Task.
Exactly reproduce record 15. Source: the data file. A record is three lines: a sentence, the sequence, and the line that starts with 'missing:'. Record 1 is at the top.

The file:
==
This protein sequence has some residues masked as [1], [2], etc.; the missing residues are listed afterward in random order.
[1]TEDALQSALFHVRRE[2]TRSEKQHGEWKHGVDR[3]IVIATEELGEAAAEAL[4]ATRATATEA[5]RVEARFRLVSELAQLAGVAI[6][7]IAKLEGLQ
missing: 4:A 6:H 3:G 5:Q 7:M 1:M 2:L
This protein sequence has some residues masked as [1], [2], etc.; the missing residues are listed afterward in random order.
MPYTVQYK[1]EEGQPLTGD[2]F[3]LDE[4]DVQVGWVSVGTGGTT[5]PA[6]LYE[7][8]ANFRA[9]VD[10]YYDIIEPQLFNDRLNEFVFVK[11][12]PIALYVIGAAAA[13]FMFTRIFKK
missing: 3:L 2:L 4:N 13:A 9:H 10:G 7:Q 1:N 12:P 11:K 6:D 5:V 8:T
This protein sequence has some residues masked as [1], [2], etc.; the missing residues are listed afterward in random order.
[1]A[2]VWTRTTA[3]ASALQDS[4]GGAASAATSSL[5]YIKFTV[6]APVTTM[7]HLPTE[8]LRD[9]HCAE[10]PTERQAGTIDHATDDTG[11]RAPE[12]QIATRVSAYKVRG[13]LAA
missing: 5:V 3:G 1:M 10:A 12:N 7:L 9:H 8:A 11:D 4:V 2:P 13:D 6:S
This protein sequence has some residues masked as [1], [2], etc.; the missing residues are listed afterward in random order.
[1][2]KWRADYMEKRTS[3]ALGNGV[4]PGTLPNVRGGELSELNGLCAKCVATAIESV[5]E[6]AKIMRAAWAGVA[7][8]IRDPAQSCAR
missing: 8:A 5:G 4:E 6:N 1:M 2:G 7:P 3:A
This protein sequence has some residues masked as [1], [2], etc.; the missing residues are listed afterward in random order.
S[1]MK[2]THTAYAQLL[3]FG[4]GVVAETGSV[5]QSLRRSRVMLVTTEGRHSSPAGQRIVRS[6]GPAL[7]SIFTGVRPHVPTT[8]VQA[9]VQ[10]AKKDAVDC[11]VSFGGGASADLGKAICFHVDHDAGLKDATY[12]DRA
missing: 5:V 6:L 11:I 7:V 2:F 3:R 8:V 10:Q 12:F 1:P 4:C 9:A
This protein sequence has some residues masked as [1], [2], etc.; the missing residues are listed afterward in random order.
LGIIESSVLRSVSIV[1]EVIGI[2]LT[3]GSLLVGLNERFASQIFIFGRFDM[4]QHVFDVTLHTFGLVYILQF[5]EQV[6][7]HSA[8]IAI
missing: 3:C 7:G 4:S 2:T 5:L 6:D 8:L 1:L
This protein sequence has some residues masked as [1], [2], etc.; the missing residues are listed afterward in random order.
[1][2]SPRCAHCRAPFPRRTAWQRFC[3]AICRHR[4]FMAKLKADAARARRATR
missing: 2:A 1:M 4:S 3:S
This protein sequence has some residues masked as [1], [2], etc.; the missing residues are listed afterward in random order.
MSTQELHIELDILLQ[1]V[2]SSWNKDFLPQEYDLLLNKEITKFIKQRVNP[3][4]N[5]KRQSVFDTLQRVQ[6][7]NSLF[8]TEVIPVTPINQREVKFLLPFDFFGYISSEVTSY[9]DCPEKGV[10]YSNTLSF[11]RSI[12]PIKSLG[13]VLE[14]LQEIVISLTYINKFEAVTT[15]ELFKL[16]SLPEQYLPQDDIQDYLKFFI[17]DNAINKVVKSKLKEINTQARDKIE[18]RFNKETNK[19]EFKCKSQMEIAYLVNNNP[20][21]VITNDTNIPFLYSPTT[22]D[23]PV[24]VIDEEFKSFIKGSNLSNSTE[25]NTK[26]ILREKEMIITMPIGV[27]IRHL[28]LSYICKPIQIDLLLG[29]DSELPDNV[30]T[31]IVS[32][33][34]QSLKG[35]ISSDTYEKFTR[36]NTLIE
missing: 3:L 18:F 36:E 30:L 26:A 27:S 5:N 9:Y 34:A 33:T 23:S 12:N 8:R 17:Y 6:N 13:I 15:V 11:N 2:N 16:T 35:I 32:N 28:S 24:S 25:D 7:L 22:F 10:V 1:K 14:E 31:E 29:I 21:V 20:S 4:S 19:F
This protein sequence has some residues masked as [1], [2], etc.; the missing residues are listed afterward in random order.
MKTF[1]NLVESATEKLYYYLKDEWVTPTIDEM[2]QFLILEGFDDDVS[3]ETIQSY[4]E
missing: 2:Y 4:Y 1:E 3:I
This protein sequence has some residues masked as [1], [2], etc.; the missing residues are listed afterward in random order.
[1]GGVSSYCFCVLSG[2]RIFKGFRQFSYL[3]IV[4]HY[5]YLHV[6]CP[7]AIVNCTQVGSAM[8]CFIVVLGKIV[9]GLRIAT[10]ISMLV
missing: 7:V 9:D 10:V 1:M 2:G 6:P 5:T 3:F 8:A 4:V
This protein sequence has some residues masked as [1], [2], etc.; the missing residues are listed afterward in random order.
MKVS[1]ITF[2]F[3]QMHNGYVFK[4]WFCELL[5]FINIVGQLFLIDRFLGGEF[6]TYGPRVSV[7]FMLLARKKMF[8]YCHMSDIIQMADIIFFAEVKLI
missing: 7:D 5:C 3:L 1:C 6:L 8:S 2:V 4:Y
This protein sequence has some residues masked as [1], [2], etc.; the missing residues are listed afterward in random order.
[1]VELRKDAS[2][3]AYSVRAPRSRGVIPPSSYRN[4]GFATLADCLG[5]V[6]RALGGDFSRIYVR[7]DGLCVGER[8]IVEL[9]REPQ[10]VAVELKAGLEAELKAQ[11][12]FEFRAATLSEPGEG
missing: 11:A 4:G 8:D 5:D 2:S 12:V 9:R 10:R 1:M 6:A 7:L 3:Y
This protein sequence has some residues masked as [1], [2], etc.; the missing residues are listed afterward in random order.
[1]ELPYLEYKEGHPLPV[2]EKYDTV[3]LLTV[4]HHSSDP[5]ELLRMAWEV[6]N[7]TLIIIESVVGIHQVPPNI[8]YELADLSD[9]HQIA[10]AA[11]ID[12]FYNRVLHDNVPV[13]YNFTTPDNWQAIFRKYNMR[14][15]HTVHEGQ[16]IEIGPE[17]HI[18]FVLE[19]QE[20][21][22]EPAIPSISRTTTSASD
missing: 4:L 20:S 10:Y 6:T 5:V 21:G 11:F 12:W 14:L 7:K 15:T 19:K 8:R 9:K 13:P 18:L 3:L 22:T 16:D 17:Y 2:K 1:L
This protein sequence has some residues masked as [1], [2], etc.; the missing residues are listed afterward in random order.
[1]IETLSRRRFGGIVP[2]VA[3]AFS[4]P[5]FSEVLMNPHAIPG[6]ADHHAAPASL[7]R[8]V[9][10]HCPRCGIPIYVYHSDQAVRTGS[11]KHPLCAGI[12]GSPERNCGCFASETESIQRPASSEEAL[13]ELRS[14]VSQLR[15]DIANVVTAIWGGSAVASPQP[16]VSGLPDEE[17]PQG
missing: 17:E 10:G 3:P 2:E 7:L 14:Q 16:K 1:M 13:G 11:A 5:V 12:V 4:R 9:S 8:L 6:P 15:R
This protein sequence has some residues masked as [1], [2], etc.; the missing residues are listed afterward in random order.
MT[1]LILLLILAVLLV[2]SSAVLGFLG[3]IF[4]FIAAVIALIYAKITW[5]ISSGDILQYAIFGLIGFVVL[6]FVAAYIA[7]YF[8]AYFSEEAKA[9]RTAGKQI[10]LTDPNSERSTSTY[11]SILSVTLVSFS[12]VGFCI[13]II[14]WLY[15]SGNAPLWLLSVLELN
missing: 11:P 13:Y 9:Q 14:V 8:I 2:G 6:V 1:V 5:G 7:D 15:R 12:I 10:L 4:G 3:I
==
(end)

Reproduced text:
This protein sequence has some residues masked as [1], [2], etc.; the missing residues are listed afterward in random order.
MT[1]LILLLILAVLLV[2]SSAVLGFLG[3]IF[4]FIAAVIALIYAKITW[5]ISSGDILQYAIFGLIGFVVL[6]FVAAYIA[7]YF[8]AYFSEEAKA[9]RTAGKQI[10]LTDPNSERSTSTY[11]SILSVTLVSFS[12]VGFCI[13]II[14]WLY[15]SGNAPLWLLSVLELN
missing: 11:P 13:Y 9:Q 14:V 8:I 2:G 6:V 1:V 5:G 7:D 15:R 12:I 10:L 4:G 3:I